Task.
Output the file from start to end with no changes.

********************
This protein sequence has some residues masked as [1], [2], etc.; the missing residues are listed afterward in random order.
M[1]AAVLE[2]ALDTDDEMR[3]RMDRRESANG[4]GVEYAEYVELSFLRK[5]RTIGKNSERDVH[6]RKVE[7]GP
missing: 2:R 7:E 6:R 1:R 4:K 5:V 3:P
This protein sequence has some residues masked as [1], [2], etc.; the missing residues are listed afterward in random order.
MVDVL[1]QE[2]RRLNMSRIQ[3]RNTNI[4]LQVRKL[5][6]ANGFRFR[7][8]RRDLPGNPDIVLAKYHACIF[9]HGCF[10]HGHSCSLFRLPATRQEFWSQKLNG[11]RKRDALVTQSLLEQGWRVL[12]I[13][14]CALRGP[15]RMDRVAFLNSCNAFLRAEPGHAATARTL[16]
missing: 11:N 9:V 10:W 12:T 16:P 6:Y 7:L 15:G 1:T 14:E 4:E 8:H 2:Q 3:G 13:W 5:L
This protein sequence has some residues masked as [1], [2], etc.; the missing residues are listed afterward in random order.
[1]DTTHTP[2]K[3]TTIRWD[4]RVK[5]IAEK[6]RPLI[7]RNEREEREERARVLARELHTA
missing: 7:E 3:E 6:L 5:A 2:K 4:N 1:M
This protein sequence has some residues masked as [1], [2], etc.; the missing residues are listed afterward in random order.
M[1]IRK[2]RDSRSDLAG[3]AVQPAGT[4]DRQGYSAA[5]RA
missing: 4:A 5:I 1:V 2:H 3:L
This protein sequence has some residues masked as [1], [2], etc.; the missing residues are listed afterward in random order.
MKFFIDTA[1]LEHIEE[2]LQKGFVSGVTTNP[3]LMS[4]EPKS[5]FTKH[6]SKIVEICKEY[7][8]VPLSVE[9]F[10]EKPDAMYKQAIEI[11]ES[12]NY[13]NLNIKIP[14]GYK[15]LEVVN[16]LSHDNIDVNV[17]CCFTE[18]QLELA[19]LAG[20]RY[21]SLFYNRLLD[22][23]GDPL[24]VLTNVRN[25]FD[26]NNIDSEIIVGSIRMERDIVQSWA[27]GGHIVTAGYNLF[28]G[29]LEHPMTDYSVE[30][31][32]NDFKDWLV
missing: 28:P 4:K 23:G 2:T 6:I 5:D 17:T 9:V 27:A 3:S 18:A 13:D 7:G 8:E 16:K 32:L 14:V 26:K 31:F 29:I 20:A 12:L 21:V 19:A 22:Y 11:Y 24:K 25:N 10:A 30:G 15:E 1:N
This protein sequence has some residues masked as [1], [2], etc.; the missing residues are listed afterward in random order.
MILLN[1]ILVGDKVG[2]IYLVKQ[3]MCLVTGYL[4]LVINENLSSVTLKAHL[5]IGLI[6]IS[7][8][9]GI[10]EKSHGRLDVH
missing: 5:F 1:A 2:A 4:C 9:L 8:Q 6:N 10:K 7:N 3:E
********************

This protein sequence has some residues masked as [1], [2], etc.; the missing residues are listed afterward in random order.
M[1]AAVLE[2]ALDTDDEMR[3]RMDRRESANG[4]GVEYAEYVELSFLRK[5]RTIGKNSERDVH[6]RKVE[7]GP
missing: 2:R 7:E 6:R 1:R 4:K 5:V 3:P
This protein sequence has some residues masked as [1], [2], etc.; the missing residues are listed afterward in random order.
MVDVL[1]QE[2]RRLNMSRIQ[3]RNTNI[4]LQVRKL[5][6]ANGFRFR[7][8]RRDLPGNPDIVLAKYHACIF[9]HGCF[10]HGHSCSLFRLPATRQEFWSQKLNG[11]RKRDALVTQSLLEQGWRVL[12]I[13][14]CALRGP[15]RMDRVAFLNSCNAFLRAEPGHAATARTL[16]
missing: 11:N 9:V 10:W 12:T 16:P 6:Y 7:L 15:G 1:T 14:E 4:E 8:H 2:Q 3:G 13:W 5:L
This protein sequence has some residues masked as [1], [2], etc.; the missing residues are listed afterward in random order.
[1]DTTHTP[2]K[3]TTIRWD[4]RVK[5]IAEK[6]RPLI[7]RNEREEREERARVLARELHTA
missing: 7:E 3:E 6:L 5:A 2:K 4:N 1:M
This protein sequence has some residues masked as [1], [2], etc.; the missing residues are listed afterward in random order.
M[1]IRK[2]RDSRSDLAG[3]AVQPAGT[4]DRQGYSAA[5]RA
missing: 4:A 5:I 1:V 2:H 3:L
This protein sequence has some residues masked as [1], [2], etc.; the missing residues are listed afterward in random order.
MKFFIDTA[1]LEHIEE[2]LQKGFVSGVTTNP[3]LMS[4]EPKS[5]FTKH[6]SKIVEICKEY[7][8]VPLSVE[9]F[10]EKPDAMYKQAIEI[11]ES[12]NY[13]NLNIKIP[14]GYK[15]LEVVN[16]LSHDNIDVNV[17]CCFTE[18]QLELA[19]LAG[20]RY[21]SLFYNRLLD[22][23]GDPL[24]VLTNVRN[25]FD[26]NNIDSEIIVGSIRMERDIVQSWA[27]GGHIVTAGYNLF[28]G[29]LEHPMTDYSVE[30][31][32]NDFKDWLV
missing: 28:P 4:K 23:G 2:T 6:I 5:D 17:T 9:V 27:A 3:S 18:A 13:D 7:G 8:E 16:K 32:L 14:V 26:K 31:F 29:I 20:A 12:L 21:V 19:A 22:Y 11:Y 24:K 25:N 10:A 30:G 15:E 1:N
This protein sequence has some residues masked as [1], [2], etc.; the missing residues are listed afterward in random order.
MILLN[1]ILVGDKVG[2]IYLVKQ[3]MCLVTGYL[4]LVINENLSSVTLKAHL[5]IGLI[6]IS[7][8][9]GI[10]EKSHGRLDVH
missing: 5:F 1:A 2:A 4:C 9:L 8:Q 6:N 10:K 7:N 3:E